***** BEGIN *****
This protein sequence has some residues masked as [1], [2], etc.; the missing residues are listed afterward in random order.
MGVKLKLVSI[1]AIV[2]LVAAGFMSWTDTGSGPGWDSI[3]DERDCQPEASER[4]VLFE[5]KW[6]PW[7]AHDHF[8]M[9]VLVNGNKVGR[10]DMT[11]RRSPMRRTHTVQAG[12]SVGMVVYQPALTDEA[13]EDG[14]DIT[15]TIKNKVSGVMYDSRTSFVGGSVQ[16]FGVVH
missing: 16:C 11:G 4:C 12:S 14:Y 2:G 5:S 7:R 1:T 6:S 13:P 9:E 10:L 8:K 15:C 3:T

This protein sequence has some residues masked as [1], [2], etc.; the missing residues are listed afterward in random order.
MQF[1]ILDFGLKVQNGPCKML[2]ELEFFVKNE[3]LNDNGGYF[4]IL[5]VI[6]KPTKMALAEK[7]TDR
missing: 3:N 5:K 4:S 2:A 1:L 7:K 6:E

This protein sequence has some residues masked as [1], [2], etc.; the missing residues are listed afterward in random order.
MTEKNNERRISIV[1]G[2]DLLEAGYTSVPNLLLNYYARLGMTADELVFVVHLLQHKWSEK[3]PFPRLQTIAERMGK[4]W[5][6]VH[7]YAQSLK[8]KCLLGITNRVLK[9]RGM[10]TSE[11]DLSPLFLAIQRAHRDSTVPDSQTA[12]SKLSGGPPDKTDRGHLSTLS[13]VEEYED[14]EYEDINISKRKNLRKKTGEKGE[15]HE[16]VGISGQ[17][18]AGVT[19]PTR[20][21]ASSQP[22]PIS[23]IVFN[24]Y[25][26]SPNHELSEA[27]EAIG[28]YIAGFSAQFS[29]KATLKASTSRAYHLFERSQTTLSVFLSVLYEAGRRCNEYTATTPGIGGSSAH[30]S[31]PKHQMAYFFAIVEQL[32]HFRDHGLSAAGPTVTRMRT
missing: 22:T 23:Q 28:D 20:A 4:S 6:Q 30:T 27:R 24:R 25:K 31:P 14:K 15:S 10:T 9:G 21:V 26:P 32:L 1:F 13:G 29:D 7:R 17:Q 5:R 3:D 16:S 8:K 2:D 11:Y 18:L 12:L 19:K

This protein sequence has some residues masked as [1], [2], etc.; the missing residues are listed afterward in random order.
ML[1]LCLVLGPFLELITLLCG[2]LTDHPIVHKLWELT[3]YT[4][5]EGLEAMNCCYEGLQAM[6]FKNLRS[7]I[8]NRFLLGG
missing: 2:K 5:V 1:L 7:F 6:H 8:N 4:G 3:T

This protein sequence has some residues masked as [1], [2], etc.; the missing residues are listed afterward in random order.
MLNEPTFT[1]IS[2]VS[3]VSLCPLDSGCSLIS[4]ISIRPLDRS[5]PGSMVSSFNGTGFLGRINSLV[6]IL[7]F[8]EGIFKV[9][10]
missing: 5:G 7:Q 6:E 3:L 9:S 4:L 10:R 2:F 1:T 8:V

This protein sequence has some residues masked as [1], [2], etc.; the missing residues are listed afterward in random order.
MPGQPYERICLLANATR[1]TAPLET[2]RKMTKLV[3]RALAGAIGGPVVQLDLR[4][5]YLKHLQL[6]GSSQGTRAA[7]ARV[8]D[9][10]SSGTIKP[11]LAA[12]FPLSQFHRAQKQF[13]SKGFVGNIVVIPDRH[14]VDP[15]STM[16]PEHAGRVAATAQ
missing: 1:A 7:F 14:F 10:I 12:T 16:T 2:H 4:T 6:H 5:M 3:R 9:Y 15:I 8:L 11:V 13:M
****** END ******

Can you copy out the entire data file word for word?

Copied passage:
This protein sequence has some residues masked as [1], [2], etc.; the missing residues are listed afterward in random order.
MGVKLKLVSI[1]AIV[2]LVAAGFMSWTDTGSGPGWDSI[3]DERDCQPEASER[4]VLFE[5]KW[6]PW[7]AHDHF[8]M[9]VLVNGNKVGR[10]DMT[11]RRSPMRRTHTVQAG[12]SVGMVVYQPALTDEA[13]EDG[14]DIT[15]TIKNKVSGVMYDSRTSFVGGSVQ[16]FGVVH
missing: 16:C 11:G 4:C 12:S 14:Y 2:G 5:S 7:R 1:T 6:S 13:P 9:E 10:L 8:K 15:C 3:T

This protein sequence has some residues masked as [1], [2], etc.; the missing residues are listed afterward in random order.
MQF[1]ILDFGLKVQNGPCKML[2]ELEFFVKNE[3]LNDNGGYF[4]IL[5]VI[6]KPTKMALAEK[7]TDR
missing: 3:N 5:K 4:S 2:A 1:L 7:K 6:E

This protein sequence has some residues masked as [1], [2], etc.; the missing residues are listed afterward in random order.
MTEKNNERRISIV[1]G[2]DLLEAGYTSVPNLLLNYYARLGMTADELVFVVHLLQHKWSEK[3]PFPRLQTIAERMGK[4]W[5][6]VH[7]YAQSLK[8]KCLLGITNRVLK[9]RGM[10]TSE[11]DLSPLFLAIQRAHRDSTVPDSQTA[12]SKLSGGPPDKTDRGHLSTLS[13]VEEYED[14]EYEDINISKRKNLRKKTGEKGE[15]HE[16]VGISGQ[17][18]AGVT[19]PTR[20][21]ASSQP[22]PIS[23]IVFN[24]Y[25][26]SPNHELSEA[27]EAIG[28]YIAGFSAQFS[29]KATLKASTSRAYHLFERSQTTLSVFLSVLYEAGRRCNEYTATTPGIGGSSAH[30]S[31]PKHQMAYFFAIVEQL[32]HFRDHGLSAAGPTVTRMRT
missing: 22:T 23:Q 28:D 20:A 4:S 6:Q 30:T 27:R 24:R 25:K 31:P 14:K 15:S 10:T 9:G 21:V 26:P 32:L 1:F 13:G 29:D 7:R 17:Q 5:R 3:D 16:S 8:K 2:D 11:Y 18:L 12:L 19:K

This protein sequence has some residues masked as [1], [2], etc.; the missing residues are listed afterward in random order.
ML[1]LCLVLGPFLELITLLCG[2]LTDHPIVHKLWELT[3]YT[4][5]EGLEAMNCCYEGLQAM[6]FKNLRS[7]I[8]NRFLLGG
missing: 2:K 5:V 1:L 7:F 6:H 8:N 4:G 3:T

This protein sequence has some residues masked as [1], [2], etc.; the missing residues are listed afterward in random order.
MLNEPTFT[1]IS[2]VS[3]VSLCPLDSGCSLIS[4]ISIRPLDRS[5]PGSMVSSFNGTGFLGRINSLV[6]IL[7]F[8]EGIFKV[9][10]
missing: 5:G 7:Q 6:E 3:L 9:S 4:L 10:R 2:F 1:T 8:V

This protein sequence has some residues masked as [1], [2], etc.; the missing residues are listed afterward in random order.
MPGQPYERICLLANATR[1]TAPLET[2]RKMTKLV[3]RALAGAIGGPVVQLDLR[4][5]YLKHLQL[6]GSSQGTRAA[7]ARV[8]D[9][10]SSGTIKP[11]LAA[12]FPLSQFHRAQKQF[13]SKGFVGNIVVIPDRH[14]VDP[15]STM[16]PEHAGRVAATAQ
missing: 1:A 7:F 14:F 10:I 12:T 16:T 2:H 4:T 6:H 5:M 3:R 9:Y 15:I 8:L 11:V 13:M